After my first year at the MFA program ended, I was told that my editorial position was being eliminated and therefore, so was I. I scrambled. I needed to pay rent. I needed to eat. So in the three weeks I was out of work, I applied to over 200 positions. I wasn't so focused on editorial this time, I just needed a job. I had a few interviews and during one particularly horrible snowstorm, I was offered a job managing and editing the website for a big multinational corporation. The money was far more than I was ever making as an editorial assistant, and I remember being so dumbfounded when they told me the salary that I had to stop myself from saying "YES! HELL YES!" to remind myself to negotiate and try and get a little more.
But even though the pay was good and I felt a great connection to my coworkers, I didn't feel like I was doing what I *wanted* to do. It wasn't fulfilling. Because I was tired of grad school, I was taking as many side courses as I could while still fulfilling the core requirements. And in one of those publishing courses, we talked about who literary agents are, and what they do. After we had one come and speak to the class, I knew that was the dream job.
So I graduated, and stayed at the web job.
"But wait, Matt, you just said you found out what your dream job was. Why didn't you go chase after it?"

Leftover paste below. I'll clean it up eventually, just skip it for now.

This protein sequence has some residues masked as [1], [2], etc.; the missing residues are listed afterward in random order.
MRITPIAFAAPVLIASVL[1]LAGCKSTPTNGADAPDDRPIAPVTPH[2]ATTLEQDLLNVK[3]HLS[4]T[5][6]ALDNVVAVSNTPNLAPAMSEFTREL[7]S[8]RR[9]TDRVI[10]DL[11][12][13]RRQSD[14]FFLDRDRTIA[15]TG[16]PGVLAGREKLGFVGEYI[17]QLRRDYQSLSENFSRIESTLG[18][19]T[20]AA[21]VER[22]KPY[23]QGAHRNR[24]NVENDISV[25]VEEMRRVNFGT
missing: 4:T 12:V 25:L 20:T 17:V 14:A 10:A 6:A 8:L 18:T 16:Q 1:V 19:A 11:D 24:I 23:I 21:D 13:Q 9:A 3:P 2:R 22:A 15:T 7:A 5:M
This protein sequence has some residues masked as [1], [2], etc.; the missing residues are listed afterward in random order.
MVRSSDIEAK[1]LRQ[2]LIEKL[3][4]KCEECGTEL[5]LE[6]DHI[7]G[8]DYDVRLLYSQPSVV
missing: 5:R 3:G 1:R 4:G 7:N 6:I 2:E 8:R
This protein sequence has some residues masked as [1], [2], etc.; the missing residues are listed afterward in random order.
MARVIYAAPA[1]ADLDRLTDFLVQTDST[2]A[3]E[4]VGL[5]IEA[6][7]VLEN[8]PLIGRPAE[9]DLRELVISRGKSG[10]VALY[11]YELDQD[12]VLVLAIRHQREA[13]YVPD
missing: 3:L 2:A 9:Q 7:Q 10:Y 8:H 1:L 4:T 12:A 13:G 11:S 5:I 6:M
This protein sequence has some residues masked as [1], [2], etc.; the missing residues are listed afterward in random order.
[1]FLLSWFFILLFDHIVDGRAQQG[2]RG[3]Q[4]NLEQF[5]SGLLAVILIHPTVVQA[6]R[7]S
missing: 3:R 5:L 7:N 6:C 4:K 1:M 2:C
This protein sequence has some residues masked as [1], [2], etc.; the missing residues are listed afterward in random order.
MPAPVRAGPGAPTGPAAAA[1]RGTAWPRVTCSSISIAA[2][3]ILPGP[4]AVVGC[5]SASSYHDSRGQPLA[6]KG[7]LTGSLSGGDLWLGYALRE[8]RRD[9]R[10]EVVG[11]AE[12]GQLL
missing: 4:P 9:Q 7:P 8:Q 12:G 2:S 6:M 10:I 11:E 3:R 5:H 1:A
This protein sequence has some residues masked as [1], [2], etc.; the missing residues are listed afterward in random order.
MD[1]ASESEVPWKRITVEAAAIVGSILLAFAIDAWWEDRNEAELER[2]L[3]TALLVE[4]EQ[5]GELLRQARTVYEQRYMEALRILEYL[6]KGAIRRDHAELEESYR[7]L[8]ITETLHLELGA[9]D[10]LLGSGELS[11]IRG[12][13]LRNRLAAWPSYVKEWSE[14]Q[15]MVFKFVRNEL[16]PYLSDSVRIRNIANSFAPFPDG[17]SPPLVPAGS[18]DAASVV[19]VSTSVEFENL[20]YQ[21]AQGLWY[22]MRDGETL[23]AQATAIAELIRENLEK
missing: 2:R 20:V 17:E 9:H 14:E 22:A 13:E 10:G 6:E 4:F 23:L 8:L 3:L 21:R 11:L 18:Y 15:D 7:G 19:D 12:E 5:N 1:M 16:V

Well, because I knew, from my own experience, that publishing jobs mostly exist in/around NYC (hopefully this is continues to change with COVID-19 making us all remote), and that publishing jobs don't pay nearly enough to live off of. So I stayed at the web job and worked and saved and worked and saved.
I also had a very frank conversation with my boss when he asked me one day why I needed to take yet another Friday off with my vacation days. I told him what I was actually doing: I was driving down to NYC, taking informational interviews and applying for any job at a literary agency that opened up. Similar to the last time I had to apply to jobs, I applied to everything under the sun that was even close to a literary agency. I also told him that I was giving my notice--and this is where, because of my relationship with him as friends and as his subordinate, I knew I could be honest. In the summer of 2016, I told my boss I was giving 3 months notice, with the possibility that if I was offered a job sooner than that, it would be less time.